What am I taking forwards from it?
I have definitely shifted how I think about things, really integrating permaculture thinking into my life and brain patterns, including seeing solutions, celebrating abundance and seeing through the lens of the principles. I have learned to highly value reflection and evaluation and the yields that they bring. I have far more extensive understanding and experience of people orientated permaculture, as well as my own bespoke tool shed of design tools that I can make use of. I also have abundant social capital in the form of a thriving network of other permaculturalists.
What has it seeded?
Beyond these learnings and skills the diploma has:
- Launched me on my livelihood as a Thriving Ways permaculture facilitator, which included co-creating Thriving Ways
- Led me to get involved in designing the International Permaculture Convergence in London this September (2015)
- Introduced me to 8 Shields – nature connection and cultural repair – and fed my motivation to get involved in it through wanting to have tried and tested successful patterns for using in my people orientated designs. This is the focus of my continued learning journey.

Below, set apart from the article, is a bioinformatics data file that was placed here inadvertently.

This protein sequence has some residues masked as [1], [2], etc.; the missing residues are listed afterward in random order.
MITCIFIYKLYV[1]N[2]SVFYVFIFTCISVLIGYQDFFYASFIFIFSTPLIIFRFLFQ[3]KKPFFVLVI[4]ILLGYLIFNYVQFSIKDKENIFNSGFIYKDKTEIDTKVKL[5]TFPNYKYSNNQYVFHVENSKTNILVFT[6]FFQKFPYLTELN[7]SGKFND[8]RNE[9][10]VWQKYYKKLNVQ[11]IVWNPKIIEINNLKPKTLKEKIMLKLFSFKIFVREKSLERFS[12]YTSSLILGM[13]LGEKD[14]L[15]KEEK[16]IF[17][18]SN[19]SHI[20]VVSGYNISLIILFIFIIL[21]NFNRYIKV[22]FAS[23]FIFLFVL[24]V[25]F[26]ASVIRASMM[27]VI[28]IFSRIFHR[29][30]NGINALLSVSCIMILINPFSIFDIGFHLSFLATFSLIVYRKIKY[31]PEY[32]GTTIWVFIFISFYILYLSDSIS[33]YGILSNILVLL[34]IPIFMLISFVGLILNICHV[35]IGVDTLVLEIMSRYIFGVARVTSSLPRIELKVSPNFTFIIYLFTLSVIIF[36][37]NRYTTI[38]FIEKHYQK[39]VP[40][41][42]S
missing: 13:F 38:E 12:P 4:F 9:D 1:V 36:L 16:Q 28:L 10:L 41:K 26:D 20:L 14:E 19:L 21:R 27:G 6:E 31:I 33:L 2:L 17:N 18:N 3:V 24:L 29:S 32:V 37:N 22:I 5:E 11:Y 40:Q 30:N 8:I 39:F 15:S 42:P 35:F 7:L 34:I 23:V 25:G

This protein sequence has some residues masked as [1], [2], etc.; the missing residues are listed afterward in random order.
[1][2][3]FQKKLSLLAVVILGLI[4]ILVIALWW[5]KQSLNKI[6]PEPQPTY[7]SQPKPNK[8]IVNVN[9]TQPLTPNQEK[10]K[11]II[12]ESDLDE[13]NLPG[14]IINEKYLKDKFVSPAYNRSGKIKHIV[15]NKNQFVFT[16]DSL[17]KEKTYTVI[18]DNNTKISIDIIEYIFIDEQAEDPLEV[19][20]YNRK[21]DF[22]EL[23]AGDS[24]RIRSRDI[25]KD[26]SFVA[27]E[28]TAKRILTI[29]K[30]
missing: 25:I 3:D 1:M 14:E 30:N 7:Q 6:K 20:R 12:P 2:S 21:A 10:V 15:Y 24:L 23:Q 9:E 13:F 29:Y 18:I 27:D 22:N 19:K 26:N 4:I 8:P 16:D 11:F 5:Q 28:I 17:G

- I believe it also supported my move to Crabapple Housing Co-op and a living situation far more in tune with my needs.
Long term goals
I am sure they will evolve as my context changes and opportunities arise, but at this current moment my long term permaculture goals are:
- In two years:
- To have successfully transitioned my permaculture practice to a post-diploma state, continuing to design regularly and to keep learning
- To have integrated my permaculture understanding into my nature connection and cultural regeneration journey. Using them together.
- To become a diploma tutor
- To establish myself as an active Thriving Ways permaculture facilitator
- To continue to increase my knowledge of land-based permaculture
- In five years:
- To have fully integrated permaculture into all of my livelihoods (whatever they are and whatever that looks like!)
- To have integrated permaculture thinking into how Crabapple functions
- To be comfortable with land-based permaculture designing
- To be supporting and giving back to the permaculture community and mentoring others
- In 20 years:
- To be an elder in permaculture, nature connection and community repair, supporting its flourishing in the world. Potentially as a senior diploma tutor.
- To have a thriving, local community engaged in permaculture, nature connection and community repair
- To be living really in tune with the ethics, not just not damaging but actively regenerating